Begin your review of the theoretical and research literature that provides support for your Integrative Project: Chapters I–V. Keep in mind that you will be demonstrating, from a thorough review of the literature, what represents best practices in your area of practice or specialization.
Develop and post an abstracted outline of your literature review for your Integrative Project: Chapters I–V paper. An abstracted outline means that you should present two to three sentences for each subheading explaining the key points to be covered in that subheading. This material should be cited in APA style and the outline should conclude with an APA reference list.
Develop and post an annotated bibliography for your Literature Review using APA style. Your annotated bibliography should include a minimum of 10 peer-reviewed journal articles. Your annotation for each article should include a summary of the article, its application to your project, as well as any particular strengths or weakness of the article.
Discuss whether the article is theoretical or applied in nature. This exercise is to ensure that you are on the correct track with the project. You will transition this material into a traditional literature review format to fit into the final project.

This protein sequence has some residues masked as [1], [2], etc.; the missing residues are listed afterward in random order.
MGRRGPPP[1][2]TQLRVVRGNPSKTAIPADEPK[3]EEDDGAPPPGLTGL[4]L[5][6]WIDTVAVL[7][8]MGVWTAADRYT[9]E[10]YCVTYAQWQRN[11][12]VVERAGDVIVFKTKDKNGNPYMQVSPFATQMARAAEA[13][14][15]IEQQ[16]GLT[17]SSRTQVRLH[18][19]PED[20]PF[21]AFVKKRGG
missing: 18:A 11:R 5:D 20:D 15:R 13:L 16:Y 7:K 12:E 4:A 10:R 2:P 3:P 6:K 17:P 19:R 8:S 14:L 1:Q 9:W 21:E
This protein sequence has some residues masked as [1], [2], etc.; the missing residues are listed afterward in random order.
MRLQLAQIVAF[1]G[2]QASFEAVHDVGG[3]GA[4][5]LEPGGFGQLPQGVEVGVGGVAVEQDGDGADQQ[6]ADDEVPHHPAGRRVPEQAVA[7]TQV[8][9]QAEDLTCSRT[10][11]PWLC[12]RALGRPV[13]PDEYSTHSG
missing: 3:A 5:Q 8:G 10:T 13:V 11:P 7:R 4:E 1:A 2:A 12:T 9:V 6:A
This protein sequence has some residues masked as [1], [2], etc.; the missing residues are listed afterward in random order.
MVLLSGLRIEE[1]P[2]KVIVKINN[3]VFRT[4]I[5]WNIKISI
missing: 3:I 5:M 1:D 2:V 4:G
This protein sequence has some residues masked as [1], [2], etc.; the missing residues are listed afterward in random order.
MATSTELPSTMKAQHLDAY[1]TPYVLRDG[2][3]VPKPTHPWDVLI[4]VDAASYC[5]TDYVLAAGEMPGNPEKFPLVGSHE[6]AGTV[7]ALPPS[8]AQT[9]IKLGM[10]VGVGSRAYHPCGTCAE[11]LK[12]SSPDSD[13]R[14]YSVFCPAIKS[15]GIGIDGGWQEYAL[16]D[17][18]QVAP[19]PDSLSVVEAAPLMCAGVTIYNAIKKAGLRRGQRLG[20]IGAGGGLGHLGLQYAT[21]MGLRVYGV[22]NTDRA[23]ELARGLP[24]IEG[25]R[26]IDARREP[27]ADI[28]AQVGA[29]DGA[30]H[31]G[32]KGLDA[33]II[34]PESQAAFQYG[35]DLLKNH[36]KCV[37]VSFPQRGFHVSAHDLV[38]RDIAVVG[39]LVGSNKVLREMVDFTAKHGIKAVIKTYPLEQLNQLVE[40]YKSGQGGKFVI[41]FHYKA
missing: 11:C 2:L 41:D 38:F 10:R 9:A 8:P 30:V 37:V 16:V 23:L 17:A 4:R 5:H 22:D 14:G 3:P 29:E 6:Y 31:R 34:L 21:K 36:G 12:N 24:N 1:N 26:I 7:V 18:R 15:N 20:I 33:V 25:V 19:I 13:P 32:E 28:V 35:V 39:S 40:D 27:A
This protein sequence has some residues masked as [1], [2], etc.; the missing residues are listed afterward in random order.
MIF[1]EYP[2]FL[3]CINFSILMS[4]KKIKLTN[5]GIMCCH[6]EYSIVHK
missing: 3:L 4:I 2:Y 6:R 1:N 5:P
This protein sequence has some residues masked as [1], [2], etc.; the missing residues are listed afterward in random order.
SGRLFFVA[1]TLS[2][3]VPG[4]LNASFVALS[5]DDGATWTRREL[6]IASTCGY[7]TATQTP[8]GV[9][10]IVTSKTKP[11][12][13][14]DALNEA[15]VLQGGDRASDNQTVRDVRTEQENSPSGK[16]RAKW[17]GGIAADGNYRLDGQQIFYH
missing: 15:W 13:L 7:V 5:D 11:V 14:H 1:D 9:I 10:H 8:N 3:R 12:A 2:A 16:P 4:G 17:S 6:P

An annotated bibliography is a list of citations from books, articles, and documents. Each citation is followed by a brief (usually about 150 words) descriptive and evaluative paragraph, the annotation. The purpose of the annotation is to inform the reader of the relevance, accuracy, and quality of the sources cited. One example is listed below.
Waite, L. J., Goldschneider, F. K., & Witsberger, C. (1986). Nonfamily living and the erosion of traditional family orientations among young adults. American Sociological Review, 51(4), 541–554.
The authors, researchers at the Rand Corporation and Brown University, use data from the National Longitudinal Surveys of Young Women and Young Men to test their hypothesis that nonfamily living by young adults alters their attitudes, values, plans, and expectations, moving them away from their belief in traditional sex roles. They find their hypothesis strongly supported in young females, while the effects were fewer in studies of young males. Increasing the time away from parents before marrying increased individualism, self-sufficiency, and changes in attitudes about families. In contrast, an earlier study by Williams cited below shows no significant gender differences in sex role attitudes as a result of nonfamily living.
When developing your own annotated bibliography, consider the following questions: